When the American education system does not give children the skills to make a living anywhere in the world it fails because skills and education are not one and the same. One enhances the other, but without skills and a sense of purpose children and later as adults, will flounder. Since at least the beginning of the industrial revolution children were educated according to the needs of the reigning industries. People had to be trained out of an agricultural state of mind, and means of income to become workers for large industries taking dominance: steel, cars, and the manufacture of other goods, and commodities. It is the same today. The education system is pushing what the industries of sophisticated technologies needs to the exclusion of the millions who are not gifted in that arena, but are our scholars, thinkers, producers, poets, etc.
So, is education a privilege, or is it a tool to manipulate lives, and perceptions for the benefit of corporations? I think that question right there should be asked understanding that the United States itself is a corporation!
– Gregory E. Woods, Keeper of Stories 2.5.14
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I strongly agree with your statement” You know what I’d really like to see? I’d like to see more American kids get invested in their own educations. It’s hard to get some kids to understand how important and valuable school is to their lives. Education is a right AND a privilege.” For me it is also right and privileged.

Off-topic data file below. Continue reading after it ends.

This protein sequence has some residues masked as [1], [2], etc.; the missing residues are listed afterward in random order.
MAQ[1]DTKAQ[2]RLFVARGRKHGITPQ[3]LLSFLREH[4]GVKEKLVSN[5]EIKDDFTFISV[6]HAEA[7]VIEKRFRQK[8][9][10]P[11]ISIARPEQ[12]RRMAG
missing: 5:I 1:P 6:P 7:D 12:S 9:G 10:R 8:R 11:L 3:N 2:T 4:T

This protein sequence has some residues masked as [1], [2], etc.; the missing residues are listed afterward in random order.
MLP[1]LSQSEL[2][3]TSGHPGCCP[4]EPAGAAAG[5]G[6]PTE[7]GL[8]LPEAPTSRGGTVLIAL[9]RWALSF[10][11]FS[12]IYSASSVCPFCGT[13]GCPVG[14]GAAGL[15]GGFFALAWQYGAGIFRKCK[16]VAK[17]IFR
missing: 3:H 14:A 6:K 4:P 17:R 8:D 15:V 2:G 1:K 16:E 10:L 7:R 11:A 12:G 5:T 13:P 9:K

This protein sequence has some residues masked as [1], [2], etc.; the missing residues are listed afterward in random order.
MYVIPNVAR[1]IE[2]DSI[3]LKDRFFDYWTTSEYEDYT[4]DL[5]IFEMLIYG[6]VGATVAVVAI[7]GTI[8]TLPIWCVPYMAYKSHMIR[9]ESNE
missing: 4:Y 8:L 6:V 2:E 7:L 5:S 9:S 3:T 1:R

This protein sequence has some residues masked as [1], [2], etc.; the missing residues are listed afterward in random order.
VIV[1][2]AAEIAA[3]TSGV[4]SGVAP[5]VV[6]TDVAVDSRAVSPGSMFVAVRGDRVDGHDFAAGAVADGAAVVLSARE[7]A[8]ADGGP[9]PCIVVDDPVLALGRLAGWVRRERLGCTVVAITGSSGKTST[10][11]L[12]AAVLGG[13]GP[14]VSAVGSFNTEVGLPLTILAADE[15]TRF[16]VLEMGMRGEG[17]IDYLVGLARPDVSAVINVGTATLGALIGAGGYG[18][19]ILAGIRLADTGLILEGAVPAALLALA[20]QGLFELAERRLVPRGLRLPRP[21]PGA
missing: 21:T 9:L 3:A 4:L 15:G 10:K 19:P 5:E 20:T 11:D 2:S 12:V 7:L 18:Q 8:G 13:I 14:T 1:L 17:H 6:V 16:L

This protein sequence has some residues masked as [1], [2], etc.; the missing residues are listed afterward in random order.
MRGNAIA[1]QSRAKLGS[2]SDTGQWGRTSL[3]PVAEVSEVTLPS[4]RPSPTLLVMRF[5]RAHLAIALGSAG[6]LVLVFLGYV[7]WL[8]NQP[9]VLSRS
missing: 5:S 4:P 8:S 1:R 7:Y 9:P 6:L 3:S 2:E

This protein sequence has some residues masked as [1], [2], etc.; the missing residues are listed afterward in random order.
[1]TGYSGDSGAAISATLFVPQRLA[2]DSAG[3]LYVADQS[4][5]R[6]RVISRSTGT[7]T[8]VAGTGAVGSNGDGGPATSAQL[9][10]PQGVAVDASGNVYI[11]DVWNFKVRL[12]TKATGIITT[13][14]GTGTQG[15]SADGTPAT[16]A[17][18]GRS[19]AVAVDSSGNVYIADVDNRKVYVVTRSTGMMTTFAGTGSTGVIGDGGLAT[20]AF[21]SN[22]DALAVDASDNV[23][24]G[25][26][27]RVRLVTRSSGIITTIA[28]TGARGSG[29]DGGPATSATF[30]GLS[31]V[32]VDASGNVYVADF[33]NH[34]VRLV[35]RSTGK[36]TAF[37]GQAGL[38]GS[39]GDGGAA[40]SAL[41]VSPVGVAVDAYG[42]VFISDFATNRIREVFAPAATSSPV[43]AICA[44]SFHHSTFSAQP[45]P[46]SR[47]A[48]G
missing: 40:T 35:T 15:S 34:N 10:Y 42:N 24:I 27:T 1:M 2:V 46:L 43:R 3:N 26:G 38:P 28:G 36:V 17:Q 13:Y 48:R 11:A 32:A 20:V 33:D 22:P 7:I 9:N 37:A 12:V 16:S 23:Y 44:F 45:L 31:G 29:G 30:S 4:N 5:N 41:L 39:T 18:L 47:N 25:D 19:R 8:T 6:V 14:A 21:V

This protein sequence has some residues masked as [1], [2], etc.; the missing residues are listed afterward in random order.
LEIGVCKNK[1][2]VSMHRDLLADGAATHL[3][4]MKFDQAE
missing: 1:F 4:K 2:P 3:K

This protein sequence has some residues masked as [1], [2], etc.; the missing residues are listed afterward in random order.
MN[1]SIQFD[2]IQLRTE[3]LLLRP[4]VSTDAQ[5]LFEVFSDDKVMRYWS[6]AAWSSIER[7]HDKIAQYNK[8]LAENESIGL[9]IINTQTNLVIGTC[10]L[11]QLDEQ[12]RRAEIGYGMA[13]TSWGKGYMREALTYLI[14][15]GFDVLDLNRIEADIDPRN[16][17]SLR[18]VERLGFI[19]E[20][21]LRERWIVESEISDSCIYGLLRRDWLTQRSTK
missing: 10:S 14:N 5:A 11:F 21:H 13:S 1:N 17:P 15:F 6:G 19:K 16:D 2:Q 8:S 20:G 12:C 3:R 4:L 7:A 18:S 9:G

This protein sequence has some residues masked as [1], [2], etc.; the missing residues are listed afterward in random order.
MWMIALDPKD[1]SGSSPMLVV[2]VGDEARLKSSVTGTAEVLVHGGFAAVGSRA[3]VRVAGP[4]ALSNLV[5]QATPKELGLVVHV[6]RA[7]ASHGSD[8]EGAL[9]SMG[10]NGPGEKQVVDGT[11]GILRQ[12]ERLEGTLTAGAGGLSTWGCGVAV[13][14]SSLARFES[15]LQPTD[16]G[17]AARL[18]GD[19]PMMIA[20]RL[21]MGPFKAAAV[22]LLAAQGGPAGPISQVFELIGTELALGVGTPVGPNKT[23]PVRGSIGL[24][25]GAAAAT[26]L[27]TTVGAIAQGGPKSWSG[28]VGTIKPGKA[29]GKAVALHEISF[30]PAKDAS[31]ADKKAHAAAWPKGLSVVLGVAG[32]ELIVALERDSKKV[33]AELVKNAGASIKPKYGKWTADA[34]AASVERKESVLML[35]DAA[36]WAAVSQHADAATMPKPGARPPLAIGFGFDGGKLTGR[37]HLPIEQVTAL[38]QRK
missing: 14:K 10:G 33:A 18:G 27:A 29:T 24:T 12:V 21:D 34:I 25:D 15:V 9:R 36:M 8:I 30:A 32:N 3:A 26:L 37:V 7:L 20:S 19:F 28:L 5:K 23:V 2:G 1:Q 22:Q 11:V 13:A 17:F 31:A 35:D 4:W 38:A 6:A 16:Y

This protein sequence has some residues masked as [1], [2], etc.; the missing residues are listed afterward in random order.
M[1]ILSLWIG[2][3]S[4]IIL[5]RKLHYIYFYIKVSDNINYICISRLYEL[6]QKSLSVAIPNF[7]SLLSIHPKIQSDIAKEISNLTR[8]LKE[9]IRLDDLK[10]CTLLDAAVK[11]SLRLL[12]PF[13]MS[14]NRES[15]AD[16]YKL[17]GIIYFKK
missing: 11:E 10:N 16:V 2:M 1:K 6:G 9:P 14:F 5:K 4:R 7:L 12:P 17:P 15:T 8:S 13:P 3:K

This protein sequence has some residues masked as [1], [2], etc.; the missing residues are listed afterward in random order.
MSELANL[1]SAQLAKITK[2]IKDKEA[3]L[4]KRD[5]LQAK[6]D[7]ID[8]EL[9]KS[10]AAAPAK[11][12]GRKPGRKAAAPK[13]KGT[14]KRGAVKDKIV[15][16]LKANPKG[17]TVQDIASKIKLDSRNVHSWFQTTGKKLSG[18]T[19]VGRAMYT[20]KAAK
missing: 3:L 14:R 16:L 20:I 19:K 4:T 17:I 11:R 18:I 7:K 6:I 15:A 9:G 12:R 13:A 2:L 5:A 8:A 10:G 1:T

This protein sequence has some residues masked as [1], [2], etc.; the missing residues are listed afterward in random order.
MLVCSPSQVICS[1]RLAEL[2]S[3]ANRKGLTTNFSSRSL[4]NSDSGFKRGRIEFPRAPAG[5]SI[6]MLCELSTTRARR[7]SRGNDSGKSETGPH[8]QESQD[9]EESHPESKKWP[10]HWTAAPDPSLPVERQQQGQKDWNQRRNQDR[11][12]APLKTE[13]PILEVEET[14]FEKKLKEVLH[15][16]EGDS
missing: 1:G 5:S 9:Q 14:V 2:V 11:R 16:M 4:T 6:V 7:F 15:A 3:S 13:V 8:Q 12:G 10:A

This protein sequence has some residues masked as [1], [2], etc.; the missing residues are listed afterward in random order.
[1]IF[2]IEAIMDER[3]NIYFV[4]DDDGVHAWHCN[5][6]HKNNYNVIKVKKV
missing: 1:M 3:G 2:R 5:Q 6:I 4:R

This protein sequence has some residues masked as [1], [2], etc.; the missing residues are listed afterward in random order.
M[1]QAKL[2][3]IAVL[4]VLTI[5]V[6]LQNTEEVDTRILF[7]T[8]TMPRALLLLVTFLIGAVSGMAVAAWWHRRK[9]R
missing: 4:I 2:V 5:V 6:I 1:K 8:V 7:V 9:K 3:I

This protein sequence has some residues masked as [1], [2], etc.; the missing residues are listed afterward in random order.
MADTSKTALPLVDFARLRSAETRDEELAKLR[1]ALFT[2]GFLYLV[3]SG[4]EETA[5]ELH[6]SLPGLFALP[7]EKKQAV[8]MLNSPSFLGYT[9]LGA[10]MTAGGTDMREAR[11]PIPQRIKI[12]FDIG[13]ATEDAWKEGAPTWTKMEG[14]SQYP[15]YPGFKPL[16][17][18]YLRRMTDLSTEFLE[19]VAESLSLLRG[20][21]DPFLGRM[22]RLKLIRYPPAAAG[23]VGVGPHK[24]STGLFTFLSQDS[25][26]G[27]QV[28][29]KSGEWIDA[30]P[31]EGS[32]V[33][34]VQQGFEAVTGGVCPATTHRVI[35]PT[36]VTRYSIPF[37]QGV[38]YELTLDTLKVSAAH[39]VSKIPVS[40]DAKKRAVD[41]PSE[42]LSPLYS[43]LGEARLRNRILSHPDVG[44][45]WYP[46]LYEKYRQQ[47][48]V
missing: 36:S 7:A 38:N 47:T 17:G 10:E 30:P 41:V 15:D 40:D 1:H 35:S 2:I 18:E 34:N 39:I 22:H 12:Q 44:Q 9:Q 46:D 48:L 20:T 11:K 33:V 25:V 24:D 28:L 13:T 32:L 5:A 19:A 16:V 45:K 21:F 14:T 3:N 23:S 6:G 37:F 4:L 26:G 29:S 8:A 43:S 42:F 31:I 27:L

I feel that education is both, a right and a privilege. However, we, whom have completed our trek through grade school and high school, probably have varying opinions on whether it was any, either, or neither of these choices. It could be possible that the consensus might vary depending on where you are located within the country. Some have the view that school is a complete waste of time, another tool for the government to control, a form of punishment. I have heard similar opinions, that school serves a purpose to learn the basics of reading, writing, etc. but only until around 6th or 7th grade and then everything else is redundant and not likely to be of any use in a “real” job. I have to at least entertain the idea that the majority of our education, past a certain point, doesn’t serve a great deal of purpose other than meeting standards of the government to graduate and receive a diploma. Also, very few people have an idea of what they want to do for the rest of their lives after graduation high school. Education, again, may be relative in some ways to your particular location, social class, etc. etc. Someone in a remote location in a foreign country may thing that I am a complete idiot for not being able to use a pistol and mortar (not the pistol you fire either), or in a more relatable way to the U.S. that I might not be able to go out to the field and operate the machinery necessary to plow, plant, harvest, etc., or maybe I can do those things but I’m not able to other things that are common to certain regions. This, in a small way, shows that people are different. Why should we all receive the same standard education for so many years? Are we, as a country, able to compete as a nation, with our current standards of education? Should we implement a completely new form of education? One that caters to an individual’s personal learning needs more, one that would allow more variety, one that would prepare you for a particular career earlier in life, or at least allow you to have an idea of what your likes and dislikes are pertaining to a career in something. Job shadowing is not the most efficient at this since time is limited. Could we have an education more like job shadowing though? One where a group could be taught by a veterinarian, or nurse, doctor, police officer, firefighter, accountant, engineer, etc. etc. Is our current system broken? Do we really even care that our system might be broken or do we have herd mentality? To some, maybe school is a means for keeping the kids out of trouble, “out of their hair”, and in the hair of someone else who is (to defend teachers) underpaid, overworked, disliked, liked, loved, hated, etc. and given very little room to teach students anything, other than what the government requires. In some cases, the S.O.L. studying takes precedent and that’s all that is done, study for the S.O.L. test and if you have any time left whatsoever maybe you can teach/learn about things that really matter. I went off subject and I will stop my rant but an education should be considered a right and a privilege but the privilege aspect can certainly be ignored or overlooked by a student that is getting absolutely nothing more than a standard education.